Diese Präsentation wurde erfolgreich gemeldet.
Wir verwenden Ihre LinkedIn Profilangaben und Informationen zu Ihren Aktivitäten, um Anzeigen zu personalisieren und Ihnen relevantere Inhalte anzuzeigen. Sie können Ihre Anzeigeneinstellungen jederzeit ändern.
NFSv4 Replication for Grid Computing Peter Honeyman Center for Information Technology Integration University of Michigan, ...
Acknowledgements <ul><li>Joint work with Jiaying Zhang </li></ul><ul><ul><li>UM CSE doctoral candidate </li></ul></ul><ul>...
Outline <ul><li>Background </li></ul><ul><li>Consistent replication </li></ul><ul><ul><li>Fine-grained replication control...
Grid computing <ul><li>Emerging global scientific collaborations require access to widely distributed data that is reliabl...
GridFTP <ul><li>Advantages </li></ul><ul><ul><li>Automatic negotiation of TCP options </li></ul></ul><ul><ul><li>Parallel ...
NFSv4 <ul><li>Advantages </li></ul><ul><ul><li>Traditional, well-understood file system semantics </li></ul></ul><ul><ul><...
NFSv4.r <ul><li>Research prototype developed at CITI </li></ul><ul><li>Replicated file system build on NFSv4 </li></ul><ul...
Replication in practice <ul><li>Read-only replication </li></ul><ul><ul><li>Clumsy manual release model </li></ul></ul><ul...
Consistent replication <ul><li>Problem: state of the practice in file system replication  does not  satisfy the requiremen...
Design principles <ul><li>Optimal read-only behavior </li></ul><ul><ul><li>Performance must be identical to un-replicated ...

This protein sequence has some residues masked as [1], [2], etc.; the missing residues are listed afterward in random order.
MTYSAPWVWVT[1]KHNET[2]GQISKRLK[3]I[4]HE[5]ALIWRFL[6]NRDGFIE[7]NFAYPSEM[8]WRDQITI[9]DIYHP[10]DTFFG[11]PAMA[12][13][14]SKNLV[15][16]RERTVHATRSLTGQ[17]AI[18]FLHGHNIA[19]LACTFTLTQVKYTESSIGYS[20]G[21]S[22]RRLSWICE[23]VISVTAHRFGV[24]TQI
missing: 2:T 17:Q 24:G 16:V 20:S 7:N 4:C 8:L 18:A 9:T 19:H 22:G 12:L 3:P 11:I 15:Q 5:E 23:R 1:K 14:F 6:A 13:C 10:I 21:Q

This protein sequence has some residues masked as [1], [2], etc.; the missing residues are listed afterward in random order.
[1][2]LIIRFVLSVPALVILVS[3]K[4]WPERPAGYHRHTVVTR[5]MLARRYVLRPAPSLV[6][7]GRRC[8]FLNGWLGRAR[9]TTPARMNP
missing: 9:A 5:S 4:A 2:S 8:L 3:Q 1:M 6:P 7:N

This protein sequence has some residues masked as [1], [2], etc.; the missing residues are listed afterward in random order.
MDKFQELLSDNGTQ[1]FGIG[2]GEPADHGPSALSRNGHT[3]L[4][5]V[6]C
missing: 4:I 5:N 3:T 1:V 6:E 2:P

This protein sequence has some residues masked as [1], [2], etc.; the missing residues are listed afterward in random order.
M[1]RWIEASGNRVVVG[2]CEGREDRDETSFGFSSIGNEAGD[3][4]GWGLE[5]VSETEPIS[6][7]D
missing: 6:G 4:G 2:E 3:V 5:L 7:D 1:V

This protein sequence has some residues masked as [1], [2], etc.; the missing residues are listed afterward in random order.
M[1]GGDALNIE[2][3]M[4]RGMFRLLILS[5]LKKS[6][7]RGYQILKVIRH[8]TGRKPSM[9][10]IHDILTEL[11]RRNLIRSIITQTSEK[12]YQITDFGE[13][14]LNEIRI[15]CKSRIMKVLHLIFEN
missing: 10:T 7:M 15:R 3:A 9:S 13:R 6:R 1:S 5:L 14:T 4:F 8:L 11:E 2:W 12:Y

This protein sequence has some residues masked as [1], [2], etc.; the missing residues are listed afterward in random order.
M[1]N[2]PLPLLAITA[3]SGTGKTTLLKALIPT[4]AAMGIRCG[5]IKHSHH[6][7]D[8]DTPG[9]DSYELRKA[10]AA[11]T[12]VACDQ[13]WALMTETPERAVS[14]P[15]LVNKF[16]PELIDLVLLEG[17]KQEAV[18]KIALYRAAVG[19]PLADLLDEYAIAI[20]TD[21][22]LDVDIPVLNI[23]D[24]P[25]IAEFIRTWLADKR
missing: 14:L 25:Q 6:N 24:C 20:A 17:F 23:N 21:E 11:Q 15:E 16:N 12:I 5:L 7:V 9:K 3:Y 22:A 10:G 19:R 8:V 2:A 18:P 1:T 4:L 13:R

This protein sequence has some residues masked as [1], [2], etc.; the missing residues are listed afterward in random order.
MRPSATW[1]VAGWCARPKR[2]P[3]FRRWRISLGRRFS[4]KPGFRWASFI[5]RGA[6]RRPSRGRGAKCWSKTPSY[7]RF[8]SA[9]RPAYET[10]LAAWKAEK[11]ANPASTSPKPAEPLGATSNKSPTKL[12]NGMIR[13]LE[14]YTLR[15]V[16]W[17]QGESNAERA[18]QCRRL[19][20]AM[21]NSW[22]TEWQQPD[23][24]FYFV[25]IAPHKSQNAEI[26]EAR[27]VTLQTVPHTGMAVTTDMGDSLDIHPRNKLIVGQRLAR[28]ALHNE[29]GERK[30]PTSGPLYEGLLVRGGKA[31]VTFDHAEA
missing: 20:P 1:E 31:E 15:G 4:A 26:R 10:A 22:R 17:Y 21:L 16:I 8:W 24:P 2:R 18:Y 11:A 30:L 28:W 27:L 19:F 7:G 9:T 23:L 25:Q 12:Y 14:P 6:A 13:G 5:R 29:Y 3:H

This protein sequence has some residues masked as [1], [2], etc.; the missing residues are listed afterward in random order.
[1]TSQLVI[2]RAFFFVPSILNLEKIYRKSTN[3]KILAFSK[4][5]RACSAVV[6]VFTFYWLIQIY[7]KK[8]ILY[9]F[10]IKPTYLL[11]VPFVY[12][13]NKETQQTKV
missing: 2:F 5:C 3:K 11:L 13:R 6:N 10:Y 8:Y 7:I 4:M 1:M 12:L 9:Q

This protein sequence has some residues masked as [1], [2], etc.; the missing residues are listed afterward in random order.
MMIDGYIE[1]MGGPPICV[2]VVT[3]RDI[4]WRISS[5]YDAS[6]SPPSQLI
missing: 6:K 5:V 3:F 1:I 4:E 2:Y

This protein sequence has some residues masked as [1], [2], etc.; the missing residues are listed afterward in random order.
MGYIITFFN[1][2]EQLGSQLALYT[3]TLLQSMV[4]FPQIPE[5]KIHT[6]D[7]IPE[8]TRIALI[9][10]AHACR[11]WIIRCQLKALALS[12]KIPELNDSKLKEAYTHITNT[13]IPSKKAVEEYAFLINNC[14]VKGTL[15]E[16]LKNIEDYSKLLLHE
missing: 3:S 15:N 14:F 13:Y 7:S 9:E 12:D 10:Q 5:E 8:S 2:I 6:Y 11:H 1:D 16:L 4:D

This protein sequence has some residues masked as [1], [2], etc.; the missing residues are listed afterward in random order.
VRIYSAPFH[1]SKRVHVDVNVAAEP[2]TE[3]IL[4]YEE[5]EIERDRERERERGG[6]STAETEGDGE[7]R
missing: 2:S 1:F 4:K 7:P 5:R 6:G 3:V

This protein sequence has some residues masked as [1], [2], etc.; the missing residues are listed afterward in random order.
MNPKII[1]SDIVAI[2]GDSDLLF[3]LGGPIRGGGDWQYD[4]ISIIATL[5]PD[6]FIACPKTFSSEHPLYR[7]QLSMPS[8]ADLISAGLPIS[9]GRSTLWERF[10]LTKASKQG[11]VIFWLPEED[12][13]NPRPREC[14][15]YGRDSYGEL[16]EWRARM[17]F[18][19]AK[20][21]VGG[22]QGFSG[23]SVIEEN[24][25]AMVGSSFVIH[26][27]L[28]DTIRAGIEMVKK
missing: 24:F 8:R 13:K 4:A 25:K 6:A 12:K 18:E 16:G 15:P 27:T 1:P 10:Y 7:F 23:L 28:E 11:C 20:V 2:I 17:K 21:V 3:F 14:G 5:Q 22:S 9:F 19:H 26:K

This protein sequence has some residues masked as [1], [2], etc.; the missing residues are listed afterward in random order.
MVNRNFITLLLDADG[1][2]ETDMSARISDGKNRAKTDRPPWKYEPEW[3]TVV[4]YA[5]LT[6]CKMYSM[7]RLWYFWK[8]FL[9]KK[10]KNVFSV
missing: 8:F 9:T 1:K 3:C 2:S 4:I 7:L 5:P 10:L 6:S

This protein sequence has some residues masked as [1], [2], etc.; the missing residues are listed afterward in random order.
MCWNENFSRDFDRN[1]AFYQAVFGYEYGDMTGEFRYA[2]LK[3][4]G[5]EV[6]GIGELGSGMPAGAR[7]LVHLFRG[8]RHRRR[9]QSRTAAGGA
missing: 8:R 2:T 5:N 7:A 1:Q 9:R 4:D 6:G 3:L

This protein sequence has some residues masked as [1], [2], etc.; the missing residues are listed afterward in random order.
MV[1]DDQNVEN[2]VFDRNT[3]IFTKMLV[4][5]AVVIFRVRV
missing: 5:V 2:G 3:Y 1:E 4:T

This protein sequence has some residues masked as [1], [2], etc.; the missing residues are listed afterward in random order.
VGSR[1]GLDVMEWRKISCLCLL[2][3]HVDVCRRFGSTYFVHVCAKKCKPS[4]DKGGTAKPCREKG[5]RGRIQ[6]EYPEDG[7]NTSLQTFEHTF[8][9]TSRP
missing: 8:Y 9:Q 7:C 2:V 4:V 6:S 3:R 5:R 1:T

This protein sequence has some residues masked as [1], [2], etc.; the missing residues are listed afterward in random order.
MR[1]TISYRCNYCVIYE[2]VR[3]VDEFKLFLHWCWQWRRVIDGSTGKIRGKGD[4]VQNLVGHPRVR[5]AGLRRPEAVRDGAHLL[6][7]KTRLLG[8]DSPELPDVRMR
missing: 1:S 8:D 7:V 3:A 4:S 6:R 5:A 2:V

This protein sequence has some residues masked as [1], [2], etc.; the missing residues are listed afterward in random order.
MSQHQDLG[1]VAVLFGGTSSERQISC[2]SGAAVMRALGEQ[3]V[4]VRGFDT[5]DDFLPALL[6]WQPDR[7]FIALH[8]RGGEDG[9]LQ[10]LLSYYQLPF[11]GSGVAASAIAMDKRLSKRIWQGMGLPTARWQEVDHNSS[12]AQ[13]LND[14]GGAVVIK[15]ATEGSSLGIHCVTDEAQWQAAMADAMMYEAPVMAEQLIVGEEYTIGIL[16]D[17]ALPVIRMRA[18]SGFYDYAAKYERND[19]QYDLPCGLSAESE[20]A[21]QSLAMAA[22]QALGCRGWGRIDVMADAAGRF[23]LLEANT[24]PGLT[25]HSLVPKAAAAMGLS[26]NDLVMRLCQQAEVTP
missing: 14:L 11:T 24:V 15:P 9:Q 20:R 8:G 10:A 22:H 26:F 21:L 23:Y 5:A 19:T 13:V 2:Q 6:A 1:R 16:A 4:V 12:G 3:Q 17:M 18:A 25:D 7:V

Replication control client When a client opens a file for writing, the selected server temporarily becomes the primary for...
Replication control client The primary server asynchronously distributes updates to other servers during file modification...
Replication control client When the file is closed and all replication servers are synchronized, the primary server notifi...
Directory updates <ul><li>Prohibit concurrent updates </li></ul><ul><ul><li>A replication server waits for the primary to ...
Close-to-open semantics <ul><li>Server becomes primary after it collects votes from a  majority  of replication servers </...
Durability guarantee <ul><li>“ Active view” update policy </li></ul><ul><ul><li>Every server keeps track of the liveness o...
What I skipped <ul><li>Not the Right Stuff </li></ul><ul><ul><li>GridFTP: manual synchronization </li></ul></ul><ul><ul><l...
NFSv4.r in brief <ul><li>View-based replication control protocol </li></ul><ul><ul><li>Based on (provably correct) El-Abba...
Write-mostly WAN performance <ul><li>Durability overhead </li></ul><ul><ul><li>Synchronous updates </li></ul></ul><ul><li>...
Asynchronous updates <ul><li>Consensus requirement delays client updates </li></ul><ul><ul><li>Median RTT between the prim...
Hierarchical replication control <ul><li>Synchronization is costly over WAN </li></ul><ul><li>Hierarchical replication con...
Shallow & deep control /usr bin local /usr bin local A server with a  shallow control  on a file or directory is the prima...
Primary server election <ul><li>Allow deep control for a directory  D  if  D  has no descendent is controlled by another s...
Ancestry table /root a b c f2 d2 controlled by S1 controlled by S0 controlled by S0 controlled by S2 …… Ancestry Table The...
Primary election <ul><li>S0 and S1 succeed in their primary server elections </li></ul><ul><li>S2’s election fails due to ...
Performance vs. concurrency <ul><li>Associate a timer with deep control </li></ul><ul><ul><li>Reset the timer with subsequ...
Performance vs. concurrency <ul><li>Increase concurrency when the system consists of multiple writers </li></ul><ul><ul><l...
Single remote NFS N.B.: log scale
Deep vs. shallow Shallow controls vs. deep + shallow controls
Deep control timer
Durability revisited <ul><li>Synchronization is expensive, but … </li></ul><ul><li>When we abandon the durability guarante...
Utilization tradeoffs <ul><li>Adding synchronous replication servers enhances durability </li></ul><ul><ul><li>Which reduc...
Placement tradeoffs <ul><li>Nearby replication servers reduce the replication penalty </li></ul><ul><ul><li>Which benefits...
Run-time model
Parameters <ul><li>F: failure free, single server run time </li></ul><ul><li>C: replication overhead </li></ul><ul><li>R: ...